Lauren Reaves, Meteorologist at the National Weather Service

A role model for African-American girls who wish to be a meteorologist.

Georgia Tech taught her to never give up; success comes with hard work and determination.

When faced with a tough hurdle, Lauren Merritt reminds herself that she earned two degrees from Georgia Tech. If she could do that, she can take anything the world hurls at her.

After graduating from Parkview High School, in Lilburn, Georgia, Lauren earned B.S. and M.S. degrees in Earth and Atmospheric Sciences at Georgia Tech, graduating in 2015 and 2016, respectively.

Now Lauren Reaves, she revels in the joy of working at the National Weather Service in Atlanta and being a role model to young African-American girls who wish to be a meteorologist like her.


What is your average workday like?

On any day, I analyze the atmosphere to understand the main weather threats for the day and coming week.

I launch and monitor a weather balloon. It goes up into the atmosphere attached to a weather instrument called a radiosonde, which collects weather data through the atmospheric column.

I monitor the radar for storms that may become strong or severe and require a warning, send out weather products from the office, and work with the public and local or state government officials to answer weather-related questions.

I may also produce a seven-day forecast or forecasts for airports around the state.

What I enjoy most is knowing that what I do actually makes a difference and that even on the hardest and longest days at work we are always working to save lives.

How did Georgia Tech prepare you for your current position?

Georgia Tech taught me how to adapt. I dealt with so many new and different experiences at Tech that I was well-prepared for whatever the world threw at me.

Two professors made a huge impact on my career path: my former advisor and professor, Dana Hartley, and my former mesoscale meteorology professor and research advisor, James Belanger. Both of them truly cared about their students’ well-being. They made sure we learned what we needed to succeed.

What has been the greatest challenge in your professional life so far?

Being underestimated has been tough. I’m often discounted because I am the youngest in the office and am at an early stage in my career. I’ve overcome this hurdle by proving that I can perform at the same level as my older peers.

What has been the most gratifying experience of your professional career so far?

At an outreach event in a school, a girl told me she wanted to be a meteorologist. But because she had never seen a meteorologist who looked like her, she didn’t think she was capable of becoming one. It was gratifying to know that I made a difference in her life just by speaking to her class and inspiring her to follow her dream.

What is the most important thing you learned while at Georgia Tech?

Never give up.

The challenges I encountered at Georgia Tech caused me to struggle at times. But Tech showed me year after year that with hard work and determination I could get through and graduate.

Now, I always tell myself if I got through two degrees at Georgia Tech, I can get through anything else life throws at me!

What is a vivid memory of your time at Georgia Tech?

My first football game performing with the Georgia Tech Marching Band in the Georgia Tech Colorguard was both nerve-wracking and exciting.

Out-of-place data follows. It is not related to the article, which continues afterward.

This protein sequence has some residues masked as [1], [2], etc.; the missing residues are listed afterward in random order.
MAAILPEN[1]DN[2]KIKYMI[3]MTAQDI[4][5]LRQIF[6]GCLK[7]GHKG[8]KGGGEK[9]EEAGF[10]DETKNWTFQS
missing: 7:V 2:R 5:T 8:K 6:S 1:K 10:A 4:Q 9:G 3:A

I remember getting ready with my teammates in the dorms and then walking to library to start our warmups. As we marched down Freshman Hill, Georgia Tech fans were screaming from the sidewalks.

I was so nervous but also so excited for my first real college football game day! From cheering in the stands with our gold pom-poms, to performing at half time and seeing my friends cheering me on, it was a day to remember.

What advice would you give to current students at Georgia Tech?

First: NEVER give up. Every student will struggle at some point at Georgia Tech. What’s important is working through the struggle and to not give up no matter how hard it may seem.

Second: ALWAYS stay on top of your work. Start any assignment as soon as you get it. I reduced so much of my stress by doing this. Even if I couldn’t finish the assignment, I was already ahead. By the time the assignment came due, I was finished.


If you could have taken an alternative career path, what would you be doing instead?

I would have pursued a computer science or an engineering degree, hoping that either one would intersect with meteorology.

What’s something about yourself that’s not obvious to your colleagues?

I would be willing to go back to school to get a degree in mechanical engineering. Being able to design and build weather equipment and work on the latest weather technologies would definitely be something I am interested in.

If you could have dinner with any person from history, whom would you invite?

I would invite June Bacon-Bercey, the first African-American woman to earn a meteorology degree. An accomplished engineer and meteorologist, she worked for the National Weather Service (NWS) and the National Oceanic and Atmospheric Administration (NOAA). She was on television as meteorologist for NBC, and she was the first black woman to earn the American Meteorological Society’s Seal of Approval for broadcast meteorologists.

I would like to hear her story from the beginning, from the degrees that she earned, to her engineering work, working for the NWS and NOAA, and how she brought more black women to meteorology and other geophysical sciences.

Her insights would help me with the day-to-day challenges of being a black woman in the atmospheric sciences.